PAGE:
Christian Siva-Jothy, Goldman Sachs Group Inc.’s former co-head of proprietary currency trading, is shutting down his hedge fund after delivering “poor performance” since 2008, according to a letter sent to clients.
Siva-Jothy, who plans to return money to investors, liquidated all of London-based SemperMacro Fund’s positions this month except one option trade, according to the letter, which was reviewed by Bloomberg News. The fund is down 2.3 percent for the year after losing 8.7 percent in 2010 and 27 percent in 2009, according to the letter.
“In this business you are only as good as your last few trades,” Siva-Jothy wrote. “Mine have not been very good. Whether I have lost my edge or simply need a break after 23 years I am not sure, but I certainly hope it is the latter.”
Siva-Jothy, who started SemperMacro after leaving Goldman Sachs in 2004, said in the letter that he misjudged financial data and the impact that moves by the U.S. Federal Reserve to spur the economy would have on global markets. The fund, which bets on currencies and equity markets, managed almost $200 million when Siva-Jothy decided to close the fund, said Stefan Pollmann, a partner at the firm.
Siva-Jothy didn’t immediately return a phone call seeking comment.
His track record making profitable trades for New York-based Goldman Sachs enabled him to raise as much as $1.5 billion at SemperMacro, before a 16 percent loss in 2006 led to client withdrawals.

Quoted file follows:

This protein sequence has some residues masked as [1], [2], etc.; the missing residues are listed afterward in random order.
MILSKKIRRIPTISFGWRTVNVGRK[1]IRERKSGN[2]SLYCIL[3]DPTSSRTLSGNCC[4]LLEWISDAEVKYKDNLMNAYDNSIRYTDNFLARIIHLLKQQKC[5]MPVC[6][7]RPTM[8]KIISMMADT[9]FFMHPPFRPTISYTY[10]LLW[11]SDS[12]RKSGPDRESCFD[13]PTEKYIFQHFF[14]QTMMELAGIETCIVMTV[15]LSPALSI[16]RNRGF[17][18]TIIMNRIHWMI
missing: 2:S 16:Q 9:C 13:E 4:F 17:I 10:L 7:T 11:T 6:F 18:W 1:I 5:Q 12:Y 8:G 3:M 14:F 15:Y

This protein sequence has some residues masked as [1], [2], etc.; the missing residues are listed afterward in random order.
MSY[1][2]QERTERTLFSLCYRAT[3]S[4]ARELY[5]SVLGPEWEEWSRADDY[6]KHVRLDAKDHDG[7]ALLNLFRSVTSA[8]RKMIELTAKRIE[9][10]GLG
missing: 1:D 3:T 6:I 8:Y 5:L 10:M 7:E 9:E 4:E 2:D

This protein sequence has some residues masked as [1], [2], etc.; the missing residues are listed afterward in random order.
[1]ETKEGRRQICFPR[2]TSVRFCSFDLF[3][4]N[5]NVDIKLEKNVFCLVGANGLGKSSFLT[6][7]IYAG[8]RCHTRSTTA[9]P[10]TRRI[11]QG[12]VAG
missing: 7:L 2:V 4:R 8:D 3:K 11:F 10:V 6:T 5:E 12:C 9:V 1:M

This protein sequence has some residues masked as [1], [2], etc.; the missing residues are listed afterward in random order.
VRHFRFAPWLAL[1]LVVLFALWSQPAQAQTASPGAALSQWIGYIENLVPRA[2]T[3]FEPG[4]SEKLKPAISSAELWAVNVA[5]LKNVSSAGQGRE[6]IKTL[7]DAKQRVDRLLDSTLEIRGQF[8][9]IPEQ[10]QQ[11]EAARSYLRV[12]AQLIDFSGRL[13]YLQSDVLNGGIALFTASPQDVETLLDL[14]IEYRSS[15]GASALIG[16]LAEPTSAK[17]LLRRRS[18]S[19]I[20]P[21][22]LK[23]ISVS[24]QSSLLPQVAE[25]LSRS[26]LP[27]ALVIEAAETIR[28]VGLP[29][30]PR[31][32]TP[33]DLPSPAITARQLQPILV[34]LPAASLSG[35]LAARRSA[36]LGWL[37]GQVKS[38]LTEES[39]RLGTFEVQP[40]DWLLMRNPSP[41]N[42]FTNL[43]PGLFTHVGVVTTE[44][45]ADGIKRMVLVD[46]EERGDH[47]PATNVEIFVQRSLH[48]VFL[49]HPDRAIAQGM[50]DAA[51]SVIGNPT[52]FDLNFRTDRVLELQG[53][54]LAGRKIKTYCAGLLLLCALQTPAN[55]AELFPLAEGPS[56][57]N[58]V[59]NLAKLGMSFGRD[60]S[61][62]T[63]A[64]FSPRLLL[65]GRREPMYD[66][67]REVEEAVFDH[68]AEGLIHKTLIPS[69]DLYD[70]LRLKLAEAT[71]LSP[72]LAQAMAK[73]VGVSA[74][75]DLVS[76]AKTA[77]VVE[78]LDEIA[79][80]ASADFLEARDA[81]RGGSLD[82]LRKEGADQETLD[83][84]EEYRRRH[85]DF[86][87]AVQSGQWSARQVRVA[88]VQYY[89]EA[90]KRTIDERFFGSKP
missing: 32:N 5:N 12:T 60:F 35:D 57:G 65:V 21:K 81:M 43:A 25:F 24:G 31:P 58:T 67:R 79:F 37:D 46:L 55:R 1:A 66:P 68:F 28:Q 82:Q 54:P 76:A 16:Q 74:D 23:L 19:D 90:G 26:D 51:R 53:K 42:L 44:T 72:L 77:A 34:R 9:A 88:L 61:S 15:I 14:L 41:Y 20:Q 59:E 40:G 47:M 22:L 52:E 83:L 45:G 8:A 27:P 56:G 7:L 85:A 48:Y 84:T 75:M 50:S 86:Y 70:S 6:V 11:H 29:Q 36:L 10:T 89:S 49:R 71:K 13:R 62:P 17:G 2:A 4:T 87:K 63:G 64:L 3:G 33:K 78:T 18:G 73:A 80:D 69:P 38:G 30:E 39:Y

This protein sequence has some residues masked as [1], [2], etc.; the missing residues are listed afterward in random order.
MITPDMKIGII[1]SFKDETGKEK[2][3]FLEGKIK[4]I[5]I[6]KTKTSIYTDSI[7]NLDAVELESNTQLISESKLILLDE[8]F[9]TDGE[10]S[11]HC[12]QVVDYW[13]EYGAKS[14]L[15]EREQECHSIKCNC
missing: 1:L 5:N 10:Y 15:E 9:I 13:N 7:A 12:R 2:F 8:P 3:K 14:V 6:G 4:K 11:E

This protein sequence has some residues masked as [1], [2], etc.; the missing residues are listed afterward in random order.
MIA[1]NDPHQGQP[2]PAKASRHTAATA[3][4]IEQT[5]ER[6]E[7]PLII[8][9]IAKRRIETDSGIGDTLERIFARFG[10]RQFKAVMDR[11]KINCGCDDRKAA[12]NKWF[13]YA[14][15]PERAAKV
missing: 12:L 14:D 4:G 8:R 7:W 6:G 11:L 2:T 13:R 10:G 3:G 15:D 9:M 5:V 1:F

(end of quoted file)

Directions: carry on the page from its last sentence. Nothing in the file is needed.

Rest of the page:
Macro funds rose an average of 1.6 percent in January after gaining 2.2 percent last year and 13 percent in 2009, according to data compiled by Bloomberg.
“After considerable deliberation over the last few months, combined with poor performance, I feel I have little choice but to return assets to you,” Siva-Jothy wrote to clients.
The Fed cut its benchmark interest rate to near zero in December 2008 and bought $1.7 trillion of mortgage debt and Treasuries through last March as it sought to pull the U.S. out of the worst recession since the 1930s. On Nov. 3, the Federal Open Market Committee decided to buy $600 billion of Treasuries through June, the second round of a policy measure known as quantitative easing.
The Fed’s initial moves followed a credit crisis that triggered the demise of Lehman Brothers Holdings Inc. and prompted the U.S. bailout of insurer American International Group Inc. SemperMacro gained 51 percent in 2008, according to the client letter, when hedge funds on average posted their worst year on record.
“I continue to believe another crisis lies ahead, most likely of greater magnitude than we have seen,” Siva-Jothy wrote in the letter.
SemperMacro until 2007 was affiliated with Fulcrum Asset Management LLP, a U.K. hedge fund founded by former Goldman Sachs Chief Economist Gavyn Davies.
Goldman Sachs is disbanding its proprietary trading group after Congress approved legislation last year that restricts banks from risking their own capital on speculative bets.